“I call myself a digital hippie,” Galit Ariel says. “Most people think that means I don’t shave my armpits, but what it really means is that I’m someone who believes that the greatest purpose of tech is to serve humanity and create a better human experience.”
To that end, the WeWork Metropool-based entrepreneur founded Wondarlands, a strategic consultancy headquartered in Amsterdam that advises companies on the implementation of augmented reality (AR). Just recently, she was tapped by the Dutch Innovation House to speak at premier tech conference SXSW.
You’d think that her target audience would run the gamut of tech and social media giants like Apple, Facebook, or Snapchat (yup, that beautifying face filter is actually a mainstream application of AR). But interestingly enough, Ariel has applied her background in studying how people interact with brands, spaces, and technology to target advertising agencies instead.
“These are the gatekeepers of pop culture,” she says. “They are ultimately the ones responsible for creating meaningful engagement and hooking people into the products and messages they deliver.”
Take Pokémon Go. It’s a great use of AR and takes user experience to another level. “But there’s no social or legal accountability,” Ariel points out. “People are invading private spaces, falling cliffs, drowning” just because they gotta catch ’em all!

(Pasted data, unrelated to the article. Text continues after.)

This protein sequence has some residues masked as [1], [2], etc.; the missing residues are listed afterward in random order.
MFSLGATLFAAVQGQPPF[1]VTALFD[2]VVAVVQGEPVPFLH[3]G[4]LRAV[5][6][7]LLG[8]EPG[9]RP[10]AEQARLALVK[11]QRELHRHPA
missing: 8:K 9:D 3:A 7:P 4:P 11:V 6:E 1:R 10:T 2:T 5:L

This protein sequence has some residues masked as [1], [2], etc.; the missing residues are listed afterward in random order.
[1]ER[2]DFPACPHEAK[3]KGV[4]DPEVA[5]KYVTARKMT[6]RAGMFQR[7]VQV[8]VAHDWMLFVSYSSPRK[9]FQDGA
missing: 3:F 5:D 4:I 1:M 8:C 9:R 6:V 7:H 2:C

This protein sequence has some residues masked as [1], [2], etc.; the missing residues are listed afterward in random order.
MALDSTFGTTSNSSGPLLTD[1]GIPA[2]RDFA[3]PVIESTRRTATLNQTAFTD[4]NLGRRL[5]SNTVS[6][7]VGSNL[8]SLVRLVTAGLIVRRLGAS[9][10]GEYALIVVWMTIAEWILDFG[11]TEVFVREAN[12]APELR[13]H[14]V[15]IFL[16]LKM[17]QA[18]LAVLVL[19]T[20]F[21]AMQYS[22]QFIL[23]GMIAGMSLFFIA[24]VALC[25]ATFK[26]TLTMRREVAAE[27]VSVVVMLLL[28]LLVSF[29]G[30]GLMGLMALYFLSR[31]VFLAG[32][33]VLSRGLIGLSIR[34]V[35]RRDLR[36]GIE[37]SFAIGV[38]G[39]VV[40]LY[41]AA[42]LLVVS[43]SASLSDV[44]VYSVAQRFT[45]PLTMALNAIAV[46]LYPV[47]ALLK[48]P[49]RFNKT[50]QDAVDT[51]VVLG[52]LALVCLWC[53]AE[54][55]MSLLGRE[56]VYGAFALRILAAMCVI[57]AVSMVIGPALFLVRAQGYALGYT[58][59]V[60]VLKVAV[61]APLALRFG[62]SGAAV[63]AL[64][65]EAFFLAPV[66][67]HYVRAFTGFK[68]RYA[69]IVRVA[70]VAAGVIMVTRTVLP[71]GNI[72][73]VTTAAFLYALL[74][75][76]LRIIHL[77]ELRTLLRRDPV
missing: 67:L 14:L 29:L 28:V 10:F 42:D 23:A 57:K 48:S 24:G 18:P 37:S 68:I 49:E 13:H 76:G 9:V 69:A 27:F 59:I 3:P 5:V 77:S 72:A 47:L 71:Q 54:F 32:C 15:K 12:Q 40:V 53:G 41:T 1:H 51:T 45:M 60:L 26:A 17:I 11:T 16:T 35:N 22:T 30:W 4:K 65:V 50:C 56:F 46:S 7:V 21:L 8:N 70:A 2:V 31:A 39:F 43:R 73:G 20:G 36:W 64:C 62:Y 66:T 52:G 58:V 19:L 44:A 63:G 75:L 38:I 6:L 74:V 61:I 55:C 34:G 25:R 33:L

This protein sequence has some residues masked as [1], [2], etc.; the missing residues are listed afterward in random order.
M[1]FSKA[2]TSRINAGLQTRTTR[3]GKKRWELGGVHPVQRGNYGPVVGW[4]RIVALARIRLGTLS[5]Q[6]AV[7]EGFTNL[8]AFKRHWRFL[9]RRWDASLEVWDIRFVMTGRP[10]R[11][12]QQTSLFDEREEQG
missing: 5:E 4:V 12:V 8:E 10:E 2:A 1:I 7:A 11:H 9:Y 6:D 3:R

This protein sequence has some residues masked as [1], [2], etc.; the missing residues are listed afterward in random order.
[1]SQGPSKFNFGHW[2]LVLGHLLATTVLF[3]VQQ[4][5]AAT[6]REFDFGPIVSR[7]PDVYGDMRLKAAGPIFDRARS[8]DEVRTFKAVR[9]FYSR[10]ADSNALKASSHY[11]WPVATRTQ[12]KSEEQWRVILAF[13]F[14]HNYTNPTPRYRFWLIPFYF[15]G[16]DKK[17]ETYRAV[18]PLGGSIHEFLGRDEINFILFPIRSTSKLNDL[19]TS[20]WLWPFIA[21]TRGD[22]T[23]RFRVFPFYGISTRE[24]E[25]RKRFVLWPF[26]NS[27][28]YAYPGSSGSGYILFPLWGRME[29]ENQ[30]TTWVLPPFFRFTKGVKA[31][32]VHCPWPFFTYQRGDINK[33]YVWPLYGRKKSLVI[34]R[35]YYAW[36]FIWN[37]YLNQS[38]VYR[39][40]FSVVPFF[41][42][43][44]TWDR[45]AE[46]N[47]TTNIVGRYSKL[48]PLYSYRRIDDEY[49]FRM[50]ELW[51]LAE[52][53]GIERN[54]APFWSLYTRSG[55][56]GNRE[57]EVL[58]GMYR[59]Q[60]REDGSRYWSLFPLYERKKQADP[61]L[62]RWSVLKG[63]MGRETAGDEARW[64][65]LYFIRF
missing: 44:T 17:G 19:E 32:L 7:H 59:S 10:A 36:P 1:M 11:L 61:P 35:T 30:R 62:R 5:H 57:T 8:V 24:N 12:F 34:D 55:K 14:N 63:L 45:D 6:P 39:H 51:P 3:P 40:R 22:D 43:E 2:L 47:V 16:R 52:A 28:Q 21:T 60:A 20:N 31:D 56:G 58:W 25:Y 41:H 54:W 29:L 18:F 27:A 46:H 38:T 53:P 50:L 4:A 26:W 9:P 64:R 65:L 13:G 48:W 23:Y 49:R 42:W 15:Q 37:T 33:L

And this is where Ariel steps in. She looks at the intersection of social demographics, economics, and culture, and advises clients to use AR as a platform for interaction, not disconnection. In the long run, she hopes brands will find new ways of incorporating AR into their products that benefit people both individually and collectively. She sums it up as “making reality great again.”
Ariel delves further into this topic in her first book, Augmenting Alice, which launched in Europe already and comes out in the US next month. And, of course, the book comes with an AR element to it: readers can download a partner app that brings the infographics and visuals to life.
What about the future of AR? Will it eventually replace human interaction? Ariel says no.
“I trust humans and our cognition,” she says. “People want tech to elevate their reality, not replace it.”